Perhaps the most remarkable feature of Rep. Paul Ryan’s widely discussed budget plan, which all but 4 House Republicans voted for on April 15, is that it cuts taxes for the rich and pays for it by raising taxes on the middle class.
Whatever one thinks about the economics of this, politically it is a nonstarter. Indeed, not only is there no public support for what Ryan is proposing, there is strong support for going in the other direction and raising taxes on the rich.
The tax side of Ryan’s plan says only that the top tax rate on individuals and corporations would be reduced to 25 per cent. It says nothing whatsoever about cutting taxes for anyone in the 25 per cent bracket or lower. According to the Tax Policy centre, the Ryan proposal would reduce federal revenues by $2.9 trillion over the next decade.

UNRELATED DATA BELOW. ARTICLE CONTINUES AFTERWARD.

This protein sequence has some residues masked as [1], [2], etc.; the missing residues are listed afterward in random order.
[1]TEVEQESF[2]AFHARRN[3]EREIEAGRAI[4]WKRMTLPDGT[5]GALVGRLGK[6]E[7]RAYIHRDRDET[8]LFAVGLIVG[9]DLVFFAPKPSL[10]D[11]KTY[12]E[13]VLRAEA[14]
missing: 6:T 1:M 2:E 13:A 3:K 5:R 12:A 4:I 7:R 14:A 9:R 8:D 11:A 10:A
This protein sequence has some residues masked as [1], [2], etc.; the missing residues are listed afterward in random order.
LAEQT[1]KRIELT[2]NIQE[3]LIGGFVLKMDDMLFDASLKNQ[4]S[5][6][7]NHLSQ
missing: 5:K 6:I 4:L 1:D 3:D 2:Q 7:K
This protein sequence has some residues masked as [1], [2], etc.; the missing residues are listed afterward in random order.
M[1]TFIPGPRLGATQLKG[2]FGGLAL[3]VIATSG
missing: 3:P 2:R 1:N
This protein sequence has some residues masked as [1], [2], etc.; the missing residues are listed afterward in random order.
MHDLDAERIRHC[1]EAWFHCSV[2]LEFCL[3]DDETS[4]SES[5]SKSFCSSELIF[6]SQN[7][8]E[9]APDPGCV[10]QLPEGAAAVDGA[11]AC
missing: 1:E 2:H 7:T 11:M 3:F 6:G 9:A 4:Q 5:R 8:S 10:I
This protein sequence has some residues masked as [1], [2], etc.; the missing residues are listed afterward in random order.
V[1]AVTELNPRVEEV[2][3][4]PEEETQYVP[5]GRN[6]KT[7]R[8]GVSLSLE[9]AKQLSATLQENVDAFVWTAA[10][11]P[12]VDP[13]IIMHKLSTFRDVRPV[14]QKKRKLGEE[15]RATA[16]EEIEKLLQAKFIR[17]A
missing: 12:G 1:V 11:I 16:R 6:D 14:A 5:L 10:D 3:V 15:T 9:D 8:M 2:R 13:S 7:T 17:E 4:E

Ryan says that he would also broaden the tax base sufficiently that federal revenues would rise from 15 per cent of GDP to 19 per cent of GDP. But he doesn’t mention a single one of these supposed base broadeners specifically. However, we know that the largest tax expenditures benefit the middle class enormously. These include the exclusion for employer-provided health insurance, and the deductions for mortgage interest, state and local taxes, charitable contributions, and contributions to pension and retirement plans. Consequently, it is not surprising that an April 15 Gallup poll found that people oppose eliminating major deductions by a 2-to-1 margin, either to pay for lower tax rates or to reduce the budget deficit.